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Inner Art of Airmanship
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Inner Art of Airmanship

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The Pandava prince Arjuna saw the connections between the wind that blows sails, and the senses that blows our thoughts. We must harness the power of both.
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Inner Art of Airmanship

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"The brain is wider than the sky."

~ Emily Dickinson. Full poem and excellent neuroscience discussion on this professors blog post: http://bit.ly/1J0SMlw
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Inner Art of Airmanship

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Interesting article, 'The Art of Airmanship', from AOPA's Flight Training magazine (Aug 2006). Nice read, but I have some comments. Like why is the word 'Art' in the title but never mentioned in the article!

The author states "Airmanship used to be about basic stick and rudder skills." I disagree. The earliest use of the word (7th of July, 1859 in the New York Times) mentions resource management, and the basic FAA definition includes "exercise of sound judgment."

The article continues:

"In the end, airmanship really is about pride-pride in learning as much as you can about the history and pioneers of aviation, developing your knowledge and skills to the best of your ability, honing your command qualities, and fully accepting the duties and responsibilities that come with exercising the privileges of your certificate."

Good stuff. But it isn't really about pride. Pride is a complex secondary emotion. It has positive attributes, but it's also one of Christianity's seven deadly sins. One opposite of pride can be humility. You can still have a lot of great airmanship and be humble. Pride may be a product of the work, but it is the doing itself that is airmanship, not how you feel about it. Overall I think the article uses airmanship as a device to talk about some good ideas, but it doesn't really pierce the heart of the matter.

What do you think?
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Inner Art of Airmanship

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The preface to this book on Seamanship starts with two definitions. One from the Oxford English Dictionary:

"The art or practice of managing a ship at sea,"

and one from the Encyclopaedia Britannica:

"The art of sailing, maneuvering, and preserving a ship or boat in all positions and under all reasonable conditions."

Notice how they both start. Seamanship is an art. And so is airmanship. Let's go paint the sky!
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Captain Sully on not knowing.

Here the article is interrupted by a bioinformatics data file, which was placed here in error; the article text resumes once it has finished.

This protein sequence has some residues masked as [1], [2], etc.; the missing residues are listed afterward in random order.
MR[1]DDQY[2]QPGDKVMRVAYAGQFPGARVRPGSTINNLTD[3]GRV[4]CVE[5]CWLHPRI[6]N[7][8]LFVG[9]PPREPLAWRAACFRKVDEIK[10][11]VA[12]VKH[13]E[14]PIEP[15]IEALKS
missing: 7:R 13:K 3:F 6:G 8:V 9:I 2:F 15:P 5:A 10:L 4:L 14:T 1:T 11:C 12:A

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Inner Art of Airmanship

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“If you fail to prepare, you’re prepared to fail.”

~ Mark Spitz, nine-time Olympic champion, and former world record-holder in seven events.

Reminds me of the Seven P's: Proper Prior Planning Prevents Poor Performance.
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Incredible reply to my post about the AOPA Flight Training magazine article on airmanship. Roland Delhomme talks pride, humility, safety and flying: http://bit.ly/1NcPHlt
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"All I want is to have fun in what I’m doing every day. I don’t want to break records."

~ Serena Williams, who has broken many records while enjoying her journey.
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"To uncover your true potential, you must first find your own limits and then you have to have the courage to blow past them."

~ Picabo Street, Olympic gold medalist and World Cup alpine skier. I like that she says courage. Because this is tough, serious, hard work. Worthwhile yes, but it's a lot more work than many motivational quotes make it seem.
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Inner Art of Airmanship

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"If you're only happy when you're at the summit, you're not going to be happy very often."

~ Chris Sharma, extreme climber. Quoted in 'The Red Bulletin' Aug 2015.
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Victory awaits him who has everything in order—luck, people call it.

Defeat is certain for him who has neglected to take the necessary precautions in time; this is called bad luck.


~ Roald Amundsen
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"I may say that this is the greatest factor … the way in which every difficulty is foreseen, and precautions taken for meeting or avoiding it.

Victory awaits him who has everything in order—luck, people call it.

Defeat is certain for him who has neglected to take the necessary precautions in time; this is called bad luck."

~ Roald Amundsen, first man to the South Pole, and first man to reach both Poles. In his 1912 book 'The South Pole'.
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Enjoying the Perpetual Pursuit of Piloting Perfection
Introduction
We learn from every pilot we fly with, every pilot we talk to. Sometimes we learn a lot.